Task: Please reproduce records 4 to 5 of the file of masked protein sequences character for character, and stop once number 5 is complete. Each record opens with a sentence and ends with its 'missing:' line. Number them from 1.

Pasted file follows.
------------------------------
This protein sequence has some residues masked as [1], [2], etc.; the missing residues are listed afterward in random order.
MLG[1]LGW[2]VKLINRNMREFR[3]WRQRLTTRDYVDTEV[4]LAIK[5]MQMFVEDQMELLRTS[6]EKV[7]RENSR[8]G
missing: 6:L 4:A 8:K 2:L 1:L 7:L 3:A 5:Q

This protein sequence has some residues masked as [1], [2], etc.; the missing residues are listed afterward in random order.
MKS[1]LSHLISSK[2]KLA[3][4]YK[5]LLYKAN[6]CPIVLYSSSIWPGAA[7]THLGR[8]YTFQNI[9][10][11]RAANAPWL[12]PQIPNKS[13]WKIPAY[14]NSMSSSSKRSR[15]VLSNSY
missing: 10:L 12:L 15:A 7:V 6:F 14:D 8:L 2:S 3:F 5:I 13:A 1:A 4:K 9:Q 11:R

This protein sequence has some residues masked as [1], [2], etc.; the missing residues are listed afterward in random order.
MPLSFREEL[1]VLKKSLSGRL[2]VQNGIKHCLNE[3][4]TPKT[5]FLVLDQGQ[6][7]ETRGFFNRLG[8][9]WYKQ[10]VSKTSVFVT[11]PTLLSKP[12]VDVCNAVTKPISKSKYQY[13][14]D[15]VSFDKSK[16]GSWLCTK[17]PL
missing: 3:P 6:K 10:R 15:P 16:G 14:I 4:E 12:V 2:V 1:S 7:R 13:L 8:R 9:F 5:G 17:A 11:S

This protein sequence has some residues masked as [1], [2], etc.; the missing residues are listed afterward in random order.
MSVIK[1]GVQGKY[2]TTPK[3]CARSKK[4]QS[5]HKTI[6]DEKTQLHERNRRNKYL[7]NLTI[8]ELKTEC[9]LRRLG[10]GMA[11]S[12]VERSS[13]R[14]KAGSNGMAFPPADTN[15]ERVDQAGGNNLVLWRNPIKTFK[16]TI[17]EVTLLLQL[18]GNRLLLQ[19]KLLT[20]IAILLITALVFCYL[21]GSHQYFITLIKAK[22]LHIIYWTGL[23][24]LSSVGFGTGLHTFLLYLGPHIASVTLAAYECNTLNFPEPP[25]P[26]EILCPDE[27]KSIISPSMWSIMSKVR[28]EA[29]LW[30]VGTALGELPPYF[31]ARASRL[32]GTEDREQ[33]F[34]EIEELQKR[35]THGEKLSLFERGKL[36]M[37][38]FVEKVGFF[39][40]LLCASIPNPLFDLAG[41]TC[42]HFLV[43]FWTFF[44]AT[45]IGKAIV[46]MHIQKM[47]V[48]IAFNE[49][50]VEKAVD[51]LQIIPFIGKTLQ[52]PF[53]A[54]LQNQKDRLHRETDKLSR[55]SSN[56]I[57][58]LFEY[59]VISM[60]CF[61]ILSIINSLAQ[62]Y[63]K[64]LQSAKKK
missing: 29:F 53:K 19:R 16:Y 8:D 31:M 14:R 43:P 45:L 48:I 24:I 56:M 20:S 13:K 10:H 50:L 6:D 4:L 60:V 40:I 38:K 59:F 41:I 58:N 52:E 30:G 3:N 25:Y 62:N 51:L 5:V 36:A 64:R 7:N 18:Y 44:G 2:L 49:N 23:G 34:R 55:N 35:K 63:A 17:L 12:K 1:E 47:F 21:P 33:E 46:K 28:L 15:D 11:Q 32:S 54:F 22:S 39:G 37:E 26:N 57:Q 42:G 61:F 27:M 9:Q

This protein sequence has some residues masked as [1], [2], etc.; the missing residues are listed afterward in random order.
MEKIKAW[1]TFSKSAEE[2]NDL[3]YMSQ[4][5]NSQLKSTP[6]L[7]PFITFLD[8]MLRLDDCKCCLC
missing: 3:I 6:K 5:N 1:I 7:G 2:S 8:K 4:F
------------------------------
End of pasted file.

This protein sequence has some residues masked as [1], [2], etc.; the missing residues are listed afterward in random order.
MSVIK[1]GVQGKY[2]TTPK[3]CARSKK[4]QS[5]HKTI[6]DEKTQLHERNRRNKYL[7]NLTI[8]ELKTEC[9]LRRLG[10]GMA[11]S[12]VERSS[13]R[14]KAGSNGMAFPPADTN[15]ERVDQAGGNNLVLWRNPIKTFK[16]TI[17]EVTLLLQL[18]GNRLLLQ[19]KLLT[20]IAILLITALVFCYL[21]GSHQYFITLIKAK[22]LHIIYWTGL[23][24]LSSVGFGTGLHTFLLYLGPHIASVTLAAYECNTLNFPEPP[25]P[26]EILCPDE[27]KSIISPSMWSIMSKVR[28]EA[29]LW[30]VGTALGELPPYF[31]ARASRL[32]GTEDREQ[33]F[34]EIEELQKR[35]THGEKLSLFERGKL[36]M[37][38]FVEKVGFF[39][40]LLCASIPNPLFDLAG[41]TC[42]HFLV[43]FWTFF[44]AT[45]IGKAIV[46]MHIQKM[47]V[48]IAFNE[49][50]VEKAVD[51]LQIIPFIGKTLQ[52]PF[53]A[54]LQNQKDRLHRETDKLSR[55]SSN[56]I[57][58]LFEY[59]VISM[60]CF[61]ILSIINSLAQ[62]Y[63]K[64]LQSAKKK
missing: 29:F 53:K 19:R 16:Y 8:D 31:M 14:R 43:P 45:L 48:I 24:I 56:M 20:S 13:K 10:H 50:L 6:D 4:L 60:V 40:I 38:K 59:F 41:I 58:N 52:E 30:G 3:N 25:Y 62:N 51:L 5:V 36:A 64:R 7:N 18:Y 44:G 2:L 49:N 23:G 34:R 55:N 35:K 63:A 17:L 12:K 1:E 47:F 21:P 33:E 46:K 28:L 15:D 11:Q 32:S 54:F 22:S 39:G 37:E 26:N 57:Q 42:G 61:F 27:M 9:Q

This protein sequence has some residues masked as [1], [2], etc.; the missing residues are listed afterward in random order.
MEKIKAW[1]TFSKSAEE[2]NDL[3]YMSQ[4][5]NSQLKSTP[6]L[7]PFITFLD[8]MLRLDDCKCCLC
missing: 3:I 6:K 5:N 1:I 7:G 2:S 8:K 4:F